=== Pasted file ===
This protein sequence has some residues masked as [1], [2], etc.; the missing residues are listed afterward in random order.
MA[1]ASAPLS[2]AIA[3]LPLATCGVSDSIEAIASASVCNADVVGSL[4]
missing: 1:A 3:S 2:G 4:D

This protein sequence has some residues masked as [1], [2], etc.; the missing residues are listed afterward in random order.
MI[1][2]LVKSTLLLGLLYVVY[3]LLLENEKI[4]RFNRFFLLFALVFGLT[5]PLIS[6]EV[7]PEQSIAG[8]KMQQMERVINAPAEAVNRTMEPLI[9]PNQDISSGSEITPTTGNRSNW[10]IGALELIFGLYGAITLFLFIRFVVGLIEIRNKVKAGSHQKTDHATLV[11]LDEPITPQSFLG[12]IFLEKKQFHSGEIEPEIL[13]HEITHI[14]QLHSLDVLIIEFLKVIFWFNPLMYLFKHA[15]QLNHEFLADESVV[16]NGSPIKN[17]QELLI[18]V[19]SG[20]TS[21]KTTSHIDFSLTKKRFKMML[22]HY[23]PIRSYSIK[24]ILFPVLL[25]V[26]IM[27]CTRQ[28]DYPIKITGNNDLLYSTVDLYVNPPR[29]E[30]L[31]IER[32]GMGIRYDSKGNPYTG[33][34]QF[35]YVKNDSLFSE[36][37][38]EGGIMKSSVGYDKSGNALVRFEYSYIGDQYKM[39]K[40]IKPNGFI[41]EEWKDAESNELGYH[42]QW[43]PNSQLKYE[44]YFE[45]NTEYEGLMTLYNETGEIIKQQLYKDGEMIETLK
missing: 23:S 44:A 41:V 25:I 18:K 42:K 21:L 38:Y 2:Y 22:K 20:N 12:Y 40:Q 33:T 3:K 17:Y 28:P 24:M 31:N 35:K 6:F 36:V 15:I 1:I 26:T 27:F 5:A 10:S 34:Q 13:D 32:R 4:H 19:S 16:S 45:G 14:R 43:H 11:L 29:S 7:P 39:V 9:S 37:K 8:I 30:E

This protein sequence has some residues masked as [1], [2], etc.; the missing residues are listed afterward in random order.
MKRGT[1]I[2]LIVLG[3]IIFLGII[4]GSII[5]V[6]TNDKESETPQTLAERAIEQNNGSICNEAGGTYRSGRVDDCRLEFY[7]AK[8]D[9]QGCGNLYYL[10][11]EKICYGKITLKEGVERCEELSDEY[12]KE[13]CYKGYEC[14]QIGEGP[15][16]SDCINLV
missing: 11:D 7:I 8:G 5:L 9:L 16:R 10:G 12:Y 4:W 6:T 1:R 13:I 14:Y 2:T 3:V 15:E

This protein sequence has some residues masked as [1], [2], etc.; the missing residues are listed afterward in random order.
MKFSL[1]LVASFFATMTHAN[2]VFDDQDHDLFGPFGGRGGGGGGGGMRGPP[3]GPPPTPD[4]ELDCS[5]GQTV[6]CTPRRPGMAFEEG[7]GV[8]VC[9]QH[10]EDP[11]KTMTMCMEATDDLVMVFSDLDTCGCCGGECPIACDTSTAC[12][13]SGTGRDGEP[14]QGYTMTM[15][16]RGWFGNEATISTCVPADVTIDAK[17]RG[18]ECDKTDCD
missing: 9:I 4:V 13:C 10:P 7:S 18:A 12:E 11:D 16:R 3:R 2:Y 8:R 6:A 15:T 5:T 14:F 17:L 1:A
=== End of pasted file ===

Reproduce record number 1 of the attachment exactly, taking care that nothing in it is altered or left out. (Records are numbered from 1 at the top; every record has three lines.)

This protein sequence has some residues masked as [1], [2], etc.; the missing residues are listed afterward in random order.
MA[1]ASAPLS[2]AIA[3]LPLATCGVSDSIEAIASASVCNADVVGSL[4]
missing: 1:A 3:S 2:G 4:D